Long John Silver’s opened its first store in 1969, presumably in Louisville, Kentucky, where its corporate headquarters still are. It’s America’s largest quick-service seafood chain, serving more than 45 million pounds of fish yearly. I broke a molar at the Long John Silver’s near the intersection of New York St. and Route 59 on the border between Naperville and Aurora, Illinois. I was chomping on a french fry (or “chip”). It was totally the tooth’s fault. The chip was as scrumptious and as perfect as the deep-fried fish fillets. Until 2015 Long John Silver’s maintained an unflagging commitment to using partially hydrogenated oils in its fryers, so if you ordered the Fish Combo Basket, besides 1930 milligrams of salt, you got 42 grams of fat, 10.5 of them saturated, 12 of them trans-fatted.
By 1970 Long John Silvers could have had a restaurant in Berkeley, California, and Gail Hart could have gotten her fish and chips there, trans fat and all. Besides the fish and chips, I also distinctly remember asking her what those small, round things were. “Hush Puppies,” she answered. Years later I would come to crave these as well. Gail Hart’s hands were beautiful. I remember watching her long, elegant fingers placing the last golden, crunchy hush puppy into her perfect mouth. That’s when I started shouting, “Shut up! Shut up!”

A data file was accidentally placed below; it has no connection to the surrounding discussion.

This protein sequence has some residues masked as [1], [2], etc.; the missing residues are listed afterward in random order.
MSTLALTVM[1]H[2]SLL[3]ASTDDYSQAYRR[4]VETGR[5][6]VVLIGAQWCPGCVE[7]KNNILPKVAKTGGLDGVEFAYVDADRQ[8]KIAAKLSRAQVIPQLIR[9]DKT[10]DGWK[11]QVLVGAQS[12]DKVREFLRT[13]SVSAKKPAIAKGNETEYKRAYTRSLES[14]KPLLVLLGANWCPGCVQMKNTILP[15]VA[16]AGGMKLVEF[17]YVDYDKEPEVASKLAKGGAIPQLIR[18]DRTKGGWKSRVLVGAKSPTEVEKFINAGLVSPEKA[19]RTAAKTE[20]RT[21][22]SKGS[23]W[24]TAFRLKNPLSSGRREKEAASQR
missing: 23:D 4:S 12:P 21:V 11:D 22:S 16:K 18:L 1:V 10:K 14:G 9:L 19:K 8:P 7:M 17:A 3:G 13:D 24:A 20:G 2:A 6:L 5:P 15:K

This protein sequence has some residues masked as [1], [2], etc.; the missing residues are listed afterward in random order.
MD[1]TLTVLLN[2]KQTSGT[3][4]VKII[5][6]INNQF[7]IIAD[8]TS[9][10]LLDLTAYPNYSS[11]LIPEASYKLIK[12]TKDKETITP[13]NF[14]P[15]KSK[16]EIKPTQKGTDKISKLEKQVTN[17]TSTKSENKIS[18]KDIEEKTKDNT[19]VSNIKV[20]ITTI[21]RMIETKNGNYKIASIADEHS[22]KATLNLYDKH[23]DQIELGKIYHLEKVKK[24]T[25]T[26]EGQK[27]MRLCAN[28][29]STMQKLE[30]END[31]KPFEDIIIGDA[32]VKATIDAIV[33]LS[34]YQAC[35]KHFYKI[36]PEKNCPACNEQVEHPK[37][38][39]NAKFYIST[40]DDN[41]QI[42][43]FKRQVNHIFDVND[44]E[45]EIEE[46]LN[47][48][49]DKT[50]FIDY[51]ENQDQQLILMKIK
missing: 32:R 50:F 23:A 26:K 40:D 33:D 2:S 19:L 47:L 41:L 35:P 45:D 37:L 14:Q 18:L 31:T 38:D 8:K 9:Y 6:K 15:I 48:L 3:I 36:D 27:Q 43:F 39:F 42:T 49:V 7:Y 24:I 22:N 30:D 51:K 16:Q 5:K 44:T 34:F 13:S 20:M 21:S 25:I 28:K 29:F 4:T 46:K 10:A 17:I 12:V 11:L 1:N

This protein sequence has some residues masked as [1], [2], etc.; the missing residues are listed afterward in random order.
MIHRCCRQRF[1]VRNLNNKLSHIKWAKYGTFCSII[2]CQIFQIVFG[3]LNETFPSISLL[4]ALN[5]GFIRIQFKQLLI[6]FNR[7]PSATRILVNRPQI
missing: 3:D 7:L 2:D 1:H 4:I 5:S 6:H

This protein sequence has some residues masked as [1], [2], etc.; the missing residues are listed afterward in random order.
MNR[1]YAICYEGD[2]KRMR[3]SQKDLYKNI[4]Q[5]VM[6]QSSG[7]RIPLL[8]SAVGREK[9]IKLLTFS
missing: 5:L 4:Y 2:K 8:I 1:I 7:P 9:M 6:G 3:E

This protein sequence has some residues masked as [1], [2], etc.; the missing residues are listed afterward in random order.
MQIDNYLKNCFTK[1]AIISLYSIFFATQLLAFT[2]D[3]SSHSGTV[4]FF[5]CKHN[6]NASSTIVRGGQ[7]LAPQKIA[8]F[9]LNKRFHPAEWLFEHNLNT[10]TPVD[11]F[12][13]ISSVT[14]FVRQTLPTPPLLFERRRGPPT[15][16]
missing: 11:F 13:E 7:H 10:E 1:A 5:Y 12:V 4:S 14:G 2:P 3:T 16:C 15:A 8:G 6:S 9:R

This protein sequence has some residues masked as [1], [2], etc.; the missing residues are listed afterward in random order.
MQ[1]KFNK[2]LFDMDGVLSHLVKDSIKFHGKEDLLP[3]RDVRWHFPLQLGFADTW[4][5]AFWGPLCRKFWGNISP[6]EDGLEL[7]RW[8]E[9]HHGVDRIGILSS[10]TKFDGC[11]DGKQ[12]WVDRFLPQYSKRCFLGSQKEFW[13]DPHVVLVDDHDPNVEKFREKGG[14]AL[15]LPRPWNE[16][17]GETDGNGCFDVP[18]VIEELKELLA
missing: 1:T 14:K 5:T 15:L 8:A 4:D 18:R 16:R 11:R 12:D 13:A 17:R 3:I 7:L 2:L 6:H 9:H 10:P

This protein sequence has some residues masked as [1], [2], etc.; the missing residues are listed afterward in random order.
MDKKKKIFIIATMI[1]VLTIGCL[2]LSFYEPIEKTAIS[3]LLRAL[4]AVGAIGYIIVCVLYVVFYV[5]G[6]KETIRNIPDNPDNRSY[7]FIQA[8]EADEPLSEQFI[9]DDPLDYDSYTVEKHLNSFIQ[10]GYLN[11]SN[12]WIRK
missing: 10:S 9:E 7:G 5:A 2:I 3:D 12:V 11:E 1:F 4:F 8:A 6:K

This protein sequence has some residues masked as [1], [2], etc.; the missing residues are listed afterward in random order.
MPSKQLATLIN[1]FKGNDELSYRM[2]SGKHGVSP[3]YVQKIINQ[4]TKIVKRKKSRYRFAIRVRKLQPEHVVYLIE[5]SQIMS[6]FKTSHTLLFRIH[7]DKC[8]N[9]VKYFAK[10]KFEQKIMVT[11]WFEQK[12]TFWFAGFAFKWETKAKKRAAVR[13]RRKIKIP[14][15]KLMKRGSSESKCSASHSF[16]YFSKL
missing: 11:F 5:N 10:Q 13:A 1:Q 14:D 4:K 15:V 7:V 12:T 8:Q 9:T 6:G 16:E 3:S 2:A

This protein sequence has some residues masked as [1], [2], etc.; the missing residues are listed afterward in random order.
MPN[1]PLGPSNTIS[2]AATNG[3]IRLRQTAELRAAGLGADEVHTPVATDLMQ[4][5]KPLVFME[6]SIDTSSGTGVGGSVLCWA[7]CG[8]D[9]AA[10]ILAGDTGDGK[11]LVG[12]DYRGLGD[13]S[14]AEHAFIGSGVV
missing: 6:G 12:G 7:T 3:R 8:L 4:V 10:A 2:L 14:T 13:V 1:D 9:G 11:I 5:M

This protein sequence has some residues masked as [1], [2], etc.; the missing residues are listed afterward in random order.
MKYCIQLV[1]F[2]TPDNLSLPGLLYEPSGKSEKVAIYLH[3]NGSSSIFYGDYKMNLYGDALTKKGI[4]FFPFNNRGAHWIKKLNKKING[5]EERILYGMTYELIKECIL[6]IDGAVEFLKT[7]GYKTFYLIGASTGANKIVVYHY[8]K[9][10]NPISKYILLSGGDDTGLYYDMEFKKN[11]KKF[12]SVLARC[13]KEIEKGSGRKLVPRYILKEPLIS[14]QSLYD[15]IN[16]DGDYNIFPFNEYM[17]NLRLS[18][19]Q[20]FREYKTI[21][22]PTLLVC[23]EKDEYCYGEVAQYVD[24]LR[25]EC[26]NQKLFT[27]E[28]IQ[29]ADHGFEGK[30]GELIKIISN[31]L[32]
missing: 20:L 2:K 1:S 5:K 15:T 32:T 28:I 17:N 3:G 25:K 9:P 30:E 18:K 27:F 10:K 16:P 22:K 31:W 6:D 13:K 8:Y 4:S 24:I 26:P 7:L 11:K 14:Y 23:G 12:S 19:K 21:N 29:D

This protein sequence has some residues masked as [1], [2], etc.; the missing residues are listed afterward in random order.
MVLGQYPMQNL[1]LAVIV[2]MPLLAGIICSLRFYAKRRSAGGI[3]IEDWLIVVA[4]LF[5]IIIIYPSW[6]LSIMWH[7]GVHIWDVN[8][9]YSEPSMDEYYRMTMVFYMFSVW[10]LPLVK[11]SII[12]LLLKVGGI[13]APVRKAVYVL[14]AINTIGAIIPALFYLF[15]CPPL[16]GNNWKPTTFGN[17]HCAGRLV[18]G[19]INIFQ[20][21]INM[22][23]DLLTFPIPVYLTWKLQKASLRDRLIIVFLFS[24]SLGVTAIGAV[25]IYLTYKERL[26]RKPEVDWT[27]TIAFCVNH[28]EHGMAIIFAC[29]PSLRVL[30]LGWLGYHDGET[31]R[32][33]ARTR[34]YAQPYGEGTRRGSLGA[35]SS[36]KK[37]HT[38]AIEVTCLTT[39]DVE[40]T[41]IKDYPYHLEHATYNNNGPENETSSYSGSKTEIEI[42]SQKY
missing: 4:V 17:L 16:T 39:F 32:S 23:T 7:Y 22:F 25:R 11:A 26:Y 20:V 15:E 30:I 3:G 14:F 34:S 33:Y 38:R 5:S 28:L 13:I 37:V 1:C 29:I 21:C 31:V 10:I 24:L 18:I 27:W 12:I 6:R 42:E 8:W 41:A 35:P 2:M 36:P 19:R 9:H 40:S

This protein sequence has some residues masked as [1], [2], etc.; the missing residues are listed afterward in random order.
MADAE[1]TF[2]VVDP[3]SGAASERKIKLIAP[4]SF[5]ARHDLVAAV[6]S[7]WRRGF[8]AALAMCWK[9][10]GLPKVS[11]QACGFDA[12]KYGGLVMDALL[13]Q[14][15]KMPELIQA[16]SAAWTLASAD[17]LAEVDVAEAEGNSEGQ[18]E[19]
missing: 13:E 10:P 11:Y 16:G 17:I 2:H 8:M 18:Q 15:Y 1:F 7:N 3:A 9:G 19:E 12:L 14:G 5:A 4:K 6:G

The move from hush puppies to anti-war radical was sudden. We had blundered into war, and in many ways, in many places—big and very, very small—were beginning to blunder out of it.
This piece is a rough draft of part of an essay in one of Richard R. Guzman’s current projects, a book of short stories and essays on the theme of radicalism in the United States. It first appeared in a humor magazine, The Kindling, which had on its cover the graphic of Guzman reproduced here. The photo of protestors and National Guard is by Dick Corten. The photo of the luscious Long John Silver’s meal comes from the LJS website. Read another part of this project—one in a decidedly different tone: a piece tentatively titled “Welcome to the International Hotel.”